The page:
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Designer’s plan for self-paid car

A CAR designer is developing a new no-frills vehicle that aims to fundamentally change the economic model for driving.

A CAR designer in Paris is developing a new no-frills vehicle that aims to fundamentally change the economic model for driving – by paying for itself over time.

The Free Car Project was born from the belief that many consumers have had enough of over-equipped and over-priced cars – and that the “cashback” system offered by e-commerce and credit card companies could be applied to shops who make money from car owners.

Mr Oualid, a design specialist who previously worked for PSA Peugeot-Citroën and Volkswagen, has envisaged a system where drivers recoup the cost of the vehicle over its lifetime by getting a discount from retail partners on everyday purchases. The merchants would also pay manufacturers a commission, which would be reinvested in making new models. As a result, the cost of a €6,000 car could be split 50:50 between the driver and the manufacturer – and both parties would make the money back gradually as the vehicle is used.

He says drivers who buy the budget car will have more disposable income and more purchasing power, and can be more easily attracted to out-of-town shopping centres and DIY outlets as a result, because the convenience of having a vehicle makes drivers spend more. The system can be used to encourage people to shop outside peak times – by offering better cashback mid-week.

Mr Oualid estimates that, over the course of its life, the Free Car would generate about 20 times more than its on the - road price in revenue for shops and petrol stations, and that it makes sense that “the ones who make money out of the car are the ones who pay”.

He explains: “The car is equipped with a box. Every time the owner uses it, they swipe their bank card to identify themselves. If during their journey they buy something with a participating retail partner – a flat-packed set of shelves from a furniture store, for example – the driver just has to pay with the same card and the shop will offer a small amount of cashback, about 2%, and will also pay a commission to the car manufacturer.

“The same happens when the driver fills up at the petrol station or gets their car serviced – everything he or she buys with a partner organisation is eligible, and after several years, the cost of the car is recouped.” He says the average car generates €3,700 a year in revenue for petrol stations, motorway toll operators, car parks and insurers – not to mention the thousands spent on shopping.

On a €10,000 annual family spend, he estimates that each car could generate about €500 in commission each year for the manufacturer – and would pay for itself within a few years. The annual income could rise to €1,500 if the vehicle is shared among multiple owners. The card-reading box allows shared use and insurance firms can identify who is driving, making it possible for them to offer tailor-made packages based on vehicle use – a “pay as you drive” system.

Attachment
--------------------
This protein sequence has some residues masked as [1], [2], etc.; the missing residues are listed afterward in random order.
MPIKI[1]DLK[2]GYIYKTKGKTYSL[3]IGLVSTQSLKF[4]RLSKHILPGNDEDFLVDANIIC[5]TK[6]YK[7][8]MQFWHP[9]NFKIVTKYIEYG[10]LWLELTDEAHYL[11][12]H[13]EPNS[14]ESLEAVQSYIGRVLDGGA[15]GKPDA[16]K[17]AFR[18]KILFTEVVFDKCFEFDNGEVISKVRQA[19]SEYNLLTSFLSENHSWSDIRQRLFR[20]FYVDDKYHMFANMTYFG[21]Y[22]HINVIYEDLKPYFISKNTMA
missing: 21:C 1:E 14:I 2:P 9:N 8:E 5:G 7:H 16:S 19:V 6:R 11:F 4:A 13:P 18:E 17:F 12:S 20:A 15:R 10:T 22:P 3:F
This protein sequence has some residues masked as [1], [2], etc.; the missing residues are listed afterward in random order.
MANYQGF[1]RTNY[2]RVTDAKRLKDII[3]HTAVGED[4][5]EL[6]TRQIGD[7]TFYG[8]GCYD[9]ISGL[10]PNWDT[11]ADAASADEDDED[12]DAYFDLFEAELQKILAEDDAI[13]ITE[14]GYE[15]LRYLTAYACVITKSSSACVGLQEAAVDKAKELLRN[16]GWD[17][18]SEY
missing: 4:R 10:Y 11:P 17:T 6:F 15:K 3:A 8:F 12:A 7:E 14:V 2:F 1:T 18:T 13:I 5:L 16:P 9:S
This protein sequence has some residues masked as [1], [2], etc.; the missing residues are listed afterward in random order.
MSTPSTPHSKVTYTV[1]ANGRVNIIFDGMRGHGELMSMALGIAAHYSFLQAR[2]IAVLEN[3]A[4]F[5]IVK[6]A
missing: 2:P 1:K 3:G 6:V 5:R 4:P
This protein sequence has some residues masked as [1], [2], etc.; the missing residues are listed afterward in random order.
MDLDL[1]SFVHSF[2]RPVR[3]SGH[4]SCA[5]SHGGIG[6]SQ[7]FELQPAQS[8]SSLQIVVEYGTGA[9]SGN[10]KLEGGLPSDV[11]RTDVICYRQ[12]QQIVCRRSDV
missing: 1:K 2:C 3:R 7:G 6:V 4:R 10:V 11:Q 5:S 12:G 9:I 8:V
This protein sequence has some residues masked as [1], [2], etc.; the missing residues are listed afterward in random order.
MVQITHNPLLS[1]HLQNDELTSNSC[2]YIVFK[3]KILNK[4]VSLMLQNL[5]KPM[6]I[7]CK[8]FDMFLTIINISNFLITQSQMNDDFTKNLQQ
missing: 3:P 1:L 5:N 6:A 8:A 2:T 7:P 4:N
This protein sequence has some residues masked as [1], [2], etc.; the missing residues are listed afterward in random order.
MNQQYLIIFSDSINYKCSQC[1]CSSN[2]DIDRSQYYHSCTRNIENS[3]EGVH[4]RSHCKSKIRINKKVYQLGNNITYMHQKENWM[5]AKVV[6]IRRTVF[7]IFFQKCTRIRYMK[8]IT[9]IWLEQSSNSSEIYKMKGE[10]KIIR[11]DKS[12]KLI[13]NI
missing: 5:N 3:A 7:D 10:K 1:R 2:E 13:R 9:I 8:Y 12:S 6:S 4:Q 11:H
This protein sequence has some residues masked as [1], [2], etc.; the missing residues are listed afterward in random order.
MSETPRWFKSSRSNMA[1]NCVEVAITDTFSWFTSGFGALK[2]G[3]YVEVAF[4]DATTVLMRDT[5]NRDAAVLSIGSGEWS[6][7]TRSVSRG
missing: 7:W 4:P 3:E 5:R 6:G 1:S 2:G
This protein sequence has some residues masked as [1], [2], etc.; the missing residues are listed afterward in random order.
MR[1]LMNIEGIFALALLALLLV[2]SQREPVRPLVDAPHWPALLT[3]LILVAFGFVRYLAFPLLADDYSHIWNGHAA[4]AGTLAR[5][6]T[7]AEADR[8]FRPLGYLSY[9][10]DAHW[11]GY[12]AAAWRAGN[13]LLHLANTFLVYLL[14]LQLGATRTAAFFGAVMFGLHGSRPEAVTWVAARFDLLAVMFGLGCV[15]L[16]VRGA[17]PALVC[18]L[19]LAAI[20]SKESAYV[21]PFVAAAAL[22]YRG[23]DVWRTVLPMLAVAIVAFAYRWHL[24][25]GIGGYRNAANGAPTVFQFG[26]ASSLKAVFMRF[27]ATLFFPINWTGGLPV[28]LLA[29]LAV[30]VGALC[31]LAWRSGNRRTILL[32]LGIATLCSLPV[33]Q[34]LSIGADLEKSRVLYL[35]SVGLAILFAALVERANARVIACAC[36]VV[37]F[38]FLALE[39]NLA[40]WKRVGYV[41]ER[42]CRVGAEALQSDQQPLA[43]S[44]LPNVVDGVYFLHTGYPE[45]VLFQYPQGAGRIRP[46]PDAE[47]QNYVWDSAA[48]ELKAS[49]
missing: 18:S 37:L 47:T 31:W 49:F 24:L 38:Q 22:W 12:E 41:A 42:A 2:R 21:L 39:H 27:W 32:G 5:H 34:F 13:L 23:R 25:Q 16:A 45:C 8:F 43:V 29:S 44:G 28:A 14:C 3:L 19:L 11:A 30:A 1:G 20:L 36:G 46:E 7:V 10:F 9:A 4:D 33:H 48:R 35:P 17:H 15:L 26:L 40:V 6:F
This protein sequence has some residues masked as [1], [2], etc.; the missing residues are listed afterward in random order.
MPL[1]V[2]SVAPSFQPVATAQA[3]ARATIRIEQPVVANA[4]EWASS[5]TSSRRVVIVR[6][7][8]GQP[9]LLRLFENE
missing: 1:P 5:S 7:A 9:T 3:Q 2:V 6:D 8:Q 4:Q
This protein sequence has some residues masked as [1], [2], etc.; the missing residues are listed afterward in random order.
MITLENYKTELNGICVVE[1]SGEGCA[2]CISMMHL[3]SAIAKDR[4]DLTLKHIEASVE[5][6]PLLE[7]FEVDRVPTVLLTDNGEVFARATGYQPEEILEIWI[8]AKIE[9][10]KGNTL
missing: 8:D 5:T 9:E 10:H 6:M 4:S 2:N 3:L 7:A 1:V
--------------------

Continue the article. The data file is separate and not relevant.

Mr Oualid says that, at present, constructors see about €500 to €1,000 in profit from the sale price of a car, but this new model would enable them to earn “five to 10 times more” but over a longer timeframe.

He likens the commission paid to the manufacturer to that paid by a hotel to an online booking site that sends custom its way – the car is seen as a generator of business. He adds: “The new digital economy shows how profitable microtransactions can be.”

Mr Oualid says he has “met a lot of people” – from manufacturers and retailers to drivers and insurers – and, if he gets the green light from a constructor, the car could be on the road within a year. At the heart of the project is what he calls an “iconic and solid” design that aims to be cheap to produce, lightweight, adaptable, environmentally friendly and easy to repair. He says many features in a modern car are surplus to requirements.

“I quickly came to discover that many people are frustrated,” he says. “Cars are too expensive or boring. They are over stylised or not rewarding enough.”

He says it has been difficult selling the idea to manufacturers, who are worried about selling a car too cheap. “The Dacia Logan costs about €3,200 to make, but it’s sold for €10,000 with added extras. A good car can last on average 15 years – small, practical ones even longer. The on-the-road price for a sustainable, practical, light car can be effortlessly kept below €6,000.

“Everyone needs an affordable car – whether young people, the retired, unemployed or families. One research body believes there will be 15.6 million ‘Ultra Low Cost Cars’ on the road around the world by 2020.

“It is a simple and lightweight design. The free car is more environmentally friendly to produce and to drive and it is sustainable because the longer you keep the car the more profitable it is for the user and the manufacturer.”

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